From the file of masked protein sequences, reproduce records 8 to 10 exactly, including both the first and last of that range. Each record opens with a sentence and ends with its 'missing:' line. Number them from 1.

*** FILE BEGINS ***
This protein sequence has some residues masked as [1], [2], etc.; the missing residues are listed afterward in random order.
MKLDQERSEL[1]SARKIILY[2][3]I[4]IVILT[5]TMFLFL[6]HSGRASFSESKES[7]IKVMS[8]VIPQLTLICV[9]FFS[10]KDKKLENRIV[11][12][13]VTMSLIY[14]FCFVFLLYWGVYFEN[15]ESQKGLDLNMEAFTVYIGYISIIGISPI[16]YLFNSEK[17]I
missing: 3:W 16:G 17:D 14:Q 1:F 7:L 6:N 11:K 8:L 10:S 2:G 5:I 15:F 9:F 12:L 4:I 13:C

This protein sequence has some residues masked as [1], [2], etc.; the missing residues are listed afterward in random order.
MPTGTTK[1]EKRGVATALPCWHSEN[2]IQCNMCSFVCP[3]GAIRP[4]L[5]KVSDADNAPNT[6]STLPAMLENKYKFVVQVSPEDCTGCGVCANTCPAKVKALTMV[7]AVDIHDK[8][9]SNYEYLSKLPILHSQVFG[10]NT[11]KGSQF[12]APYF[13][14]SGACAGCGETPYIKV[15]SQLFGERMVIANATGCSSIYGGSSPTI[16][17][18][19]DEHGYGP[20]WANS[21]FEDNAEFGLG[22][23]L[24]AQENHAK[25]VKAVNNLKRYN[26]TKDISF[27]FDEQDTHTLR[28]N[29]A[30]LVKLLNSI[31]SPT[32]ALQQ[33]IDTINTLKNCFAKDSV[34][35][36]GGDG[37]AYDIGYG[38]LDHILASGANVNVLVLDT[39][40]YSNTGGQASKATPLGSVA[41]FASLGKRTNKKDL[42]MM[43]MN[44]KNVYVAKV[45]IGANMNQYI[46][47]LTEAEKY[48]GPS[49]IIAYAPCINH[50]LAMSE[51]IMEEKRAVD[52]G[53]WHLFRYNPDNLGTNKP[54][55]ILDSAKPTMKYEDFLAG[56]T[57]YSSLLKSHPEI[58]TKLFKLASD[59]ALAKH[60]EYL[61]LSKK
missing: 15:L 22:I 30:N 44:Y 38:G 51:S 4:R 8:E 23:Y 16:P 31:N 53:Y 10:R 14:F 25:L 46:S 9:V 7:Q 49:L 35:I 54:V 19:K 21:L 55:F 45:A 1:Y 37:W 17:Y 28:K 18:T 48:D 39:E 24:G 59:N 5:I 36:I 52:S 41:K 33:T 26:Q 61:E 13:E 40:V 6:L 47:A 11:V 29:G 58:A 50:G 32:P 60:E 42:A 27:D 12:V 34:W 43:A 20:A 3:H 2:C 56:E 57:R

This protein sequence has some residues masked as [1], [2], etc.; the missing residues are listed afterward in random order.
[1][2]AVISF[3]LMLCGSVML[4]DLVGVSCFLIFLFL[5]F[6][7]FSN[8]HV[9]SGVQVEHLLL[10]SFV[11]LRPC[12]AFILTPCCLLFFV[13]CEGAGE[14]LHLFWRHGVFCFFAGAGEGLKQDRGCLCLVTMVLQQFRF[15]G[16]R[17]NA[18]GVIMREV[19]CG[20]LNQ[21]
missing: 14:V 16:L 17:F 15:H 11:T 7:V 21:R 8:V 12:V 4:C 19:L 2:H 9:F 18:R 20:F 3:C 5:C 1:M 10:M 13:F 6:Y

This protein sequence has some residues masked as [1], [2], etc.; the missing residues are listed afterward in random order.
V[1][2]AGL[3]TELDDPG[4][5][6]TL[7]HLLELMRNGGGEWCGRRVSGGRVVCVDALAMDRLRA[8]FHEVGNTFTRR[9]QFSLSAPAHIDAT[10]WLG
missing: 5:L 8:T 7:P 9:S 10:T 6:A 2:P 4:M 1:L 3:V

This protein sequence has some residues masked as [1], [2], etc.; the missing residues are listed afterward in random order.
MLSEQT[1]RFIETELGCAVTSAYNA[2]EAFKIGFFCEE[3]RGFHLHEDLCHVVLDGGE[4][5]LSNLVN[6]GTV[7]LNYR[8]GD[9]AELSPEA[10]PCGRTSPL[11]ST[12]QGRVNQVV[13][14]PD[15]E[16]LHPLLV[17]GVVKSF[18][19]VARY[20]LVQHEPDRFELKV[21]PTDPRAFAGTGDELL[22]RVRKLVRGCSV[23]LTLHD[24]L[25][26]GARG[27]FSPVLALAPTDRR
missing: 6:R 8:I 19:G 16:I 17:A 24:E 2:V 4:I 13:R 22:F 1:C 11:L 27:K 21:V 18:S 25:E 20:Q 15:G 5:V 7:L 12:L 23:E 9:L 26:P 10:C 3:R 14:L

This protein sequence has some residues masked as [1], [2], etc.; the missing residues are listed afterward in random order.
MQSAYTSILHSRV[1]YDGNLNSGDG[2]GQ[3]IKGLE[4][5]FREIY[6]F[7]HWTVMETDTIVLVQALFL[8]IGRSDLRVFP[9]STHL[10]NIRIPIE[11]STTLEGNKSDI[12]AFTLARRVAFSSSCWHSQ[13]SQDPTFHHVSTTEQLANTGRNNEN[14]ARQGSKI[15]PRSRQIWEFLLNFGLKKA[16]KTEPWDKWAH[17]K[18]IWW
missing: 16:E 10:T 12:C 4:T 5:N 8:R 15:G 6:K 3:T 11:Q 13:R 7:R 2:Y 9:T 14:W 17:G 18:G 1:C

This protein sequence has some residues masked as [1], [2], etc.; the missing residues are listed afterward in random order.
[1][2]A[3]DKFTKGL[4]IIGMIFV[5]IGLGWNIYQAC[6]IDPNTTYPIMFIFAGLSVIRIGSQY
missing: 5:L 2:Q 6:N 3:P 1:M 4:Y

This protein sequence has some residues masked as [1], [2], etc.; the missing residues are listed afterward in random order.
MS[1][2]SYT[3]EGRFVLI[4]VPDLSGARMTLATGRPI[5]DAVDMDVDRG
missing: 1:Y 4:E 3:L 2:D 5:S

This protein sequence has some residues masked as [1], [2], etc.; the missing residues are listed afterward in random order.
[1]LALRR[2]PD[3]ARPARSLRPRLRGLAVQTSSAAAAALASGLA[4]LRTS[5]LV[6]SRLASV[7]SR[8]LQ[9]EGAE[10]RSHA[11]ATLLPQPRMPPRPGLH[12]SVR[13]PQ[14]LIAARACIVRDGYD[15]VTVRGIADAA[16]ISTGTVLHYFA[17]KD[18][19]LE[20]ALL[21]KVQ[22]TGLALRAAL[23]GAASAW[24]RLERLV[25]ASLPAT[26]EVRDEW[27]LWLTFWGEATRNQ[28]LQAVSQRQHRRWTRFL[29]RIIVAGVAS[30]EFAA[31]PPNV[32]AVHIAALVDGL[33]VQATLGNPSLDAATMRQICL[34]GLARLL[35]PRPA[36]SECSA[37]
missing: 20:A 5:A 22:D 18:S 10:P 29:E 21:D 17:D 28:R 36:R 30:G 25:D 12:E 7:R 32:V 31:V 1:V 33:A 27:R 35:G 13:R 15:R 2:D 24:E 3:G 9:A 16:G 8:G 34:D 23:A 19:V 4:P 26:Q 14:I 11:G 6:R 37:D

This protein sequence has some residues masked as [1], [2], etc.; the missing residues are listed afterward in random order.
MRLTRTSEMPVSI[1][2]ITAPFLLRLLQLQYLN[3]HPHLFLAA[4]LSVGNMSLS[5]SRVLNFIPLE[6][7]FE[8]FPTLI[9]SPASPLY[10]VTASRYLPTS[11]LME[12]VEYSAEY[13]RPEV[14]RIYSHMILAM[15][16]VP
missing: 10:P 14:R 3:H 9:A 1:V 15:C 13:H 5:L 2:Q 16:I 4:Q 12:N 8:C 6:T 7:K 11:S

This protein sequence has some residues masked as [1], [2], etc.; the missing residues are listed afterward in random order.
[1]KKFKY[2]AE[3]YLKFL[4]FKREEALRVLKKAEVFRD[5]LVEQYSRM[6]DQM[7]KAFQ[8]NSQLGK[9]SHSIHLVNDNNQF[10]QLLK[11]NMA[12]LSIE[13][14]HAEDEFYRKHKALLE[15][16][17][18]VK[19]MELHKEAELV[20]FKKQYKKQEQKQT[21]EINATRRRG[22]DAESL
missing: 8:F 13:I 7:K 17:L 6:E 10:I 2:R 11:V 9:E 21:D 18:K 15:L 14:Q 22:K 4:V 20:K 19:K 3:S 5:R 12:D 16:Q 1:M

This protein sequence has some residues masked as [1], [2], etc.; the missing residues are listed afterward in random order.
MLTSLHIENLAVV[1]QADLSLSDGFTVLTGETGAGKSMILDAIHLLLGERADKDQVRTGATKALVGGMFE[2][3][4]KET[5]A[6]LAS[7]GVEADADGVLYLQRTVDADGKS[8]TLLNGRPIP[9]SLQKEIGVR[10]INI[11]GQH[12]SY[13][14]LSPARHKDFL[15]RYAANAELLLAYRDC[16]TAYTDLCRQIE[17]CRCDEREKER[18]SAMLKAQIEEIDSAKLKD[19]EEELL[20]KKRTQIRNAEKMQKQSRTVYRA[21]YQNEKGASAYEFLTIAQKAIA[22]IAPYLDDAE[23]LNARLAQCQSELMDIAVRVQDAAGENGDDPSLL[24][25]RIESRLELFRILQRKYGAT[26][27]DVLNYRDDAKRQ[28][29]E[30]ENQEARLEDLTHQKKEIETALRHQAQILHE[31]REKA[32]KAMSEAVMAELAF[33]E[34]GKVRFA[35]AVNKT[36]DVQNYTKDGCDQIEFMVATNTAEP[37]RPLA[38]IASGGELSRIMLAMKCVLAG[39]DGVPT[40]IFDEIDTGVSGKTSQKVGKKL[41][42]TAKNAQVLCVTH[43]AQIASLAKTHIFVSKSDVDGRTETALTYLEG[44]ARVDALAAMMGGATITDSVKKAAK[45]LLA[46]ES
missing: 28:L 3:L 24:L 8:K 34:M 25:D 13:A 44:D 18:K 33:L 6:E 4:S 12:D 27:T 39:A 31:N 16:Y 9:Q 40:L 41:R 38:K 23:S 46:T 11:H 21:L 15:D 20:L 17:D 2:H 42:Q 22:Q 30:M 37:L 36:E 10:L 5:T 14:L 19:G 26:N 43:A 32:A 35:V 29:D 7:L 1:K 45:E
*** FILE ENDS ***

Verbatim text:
This protein sequence has some residues masked as [1], [2], etc.; the missing residues are listed afterward in random order.
MS[1][2]SYT[3]EGRFVLI[4]VPDLSGARMTLATGRPI[5]DAVDMDVDRG
missing: 1:Y 4:E 3:L 2:D 5:S

This protein sequence has some residues masked as [1], [2], etc.; the missing residues are listed afterward in random order.
[1]LALRR[2]PD[3]ARPARSLRPRLRGLAVQTSSAAAAALASGLA[4]LRTS[5]LV[6]SRLASV[7]SR[8]LQ[9]EGAE[10]RSHA[11]ATLLPQPRMPPRPGLH[12]SVR[13]PQ[14]LIAARACIVRDGYD[15]VTVRGIADAA[16]ISTGTVLHYFA[17]KD[18][19]LE[20]ALL[21]KVQ[22]TGLALRAAL[23]GAASAW[24]RLERLV[25]ASLPAT[26]EVRDEW[27]LWLTFWGEATRNQ[28]LQAVSQRQHRRWTRFL[29]RIIVAGVAS[30]EFAA[31]PPNV[32]AVHIAALVDGL[33]VQATLGNPSLDAATMRQICL[34]GLARLL[35]PRPA[36]SECSA[37]
missing: 20:A 5:A 22:D 18:S 10:P 29:E 21:D 17:D 28:R 36:R 30:G 25:D 12:E 7:R 32:V 31:V 1:V 33:A 27:R 35:G 13:R 15:R 2:D 24:E 3:G 9:A 16:G 8:G 34:D 23:A 19:V 4:P 26:Q 14:I 11:G 6:R 37:D

This protein sequence has some residues masked as [1], [2], etc.; the missing residues are listed afterward in random order.
MRLTRTSEMPVSI[1][2]ITAPFLLRLLQLQYLN[3]HPHLFLAA[4]LSVGNMSLS[5]SRVLNFIPLE[6][7]FE[8]FPTLI[9]SPASPLY[10]VTASRYLPTS[11]LME[12]VEYSAEY[13]RPEV[14]RIYSHMILAM[15][16]VP
missing: 10:P 14:R 3:H 9:A 1:V 15:C 13:H 5:L 2:Q 16:I 4:Q 12:N 8:C 6:T 7:K 11:S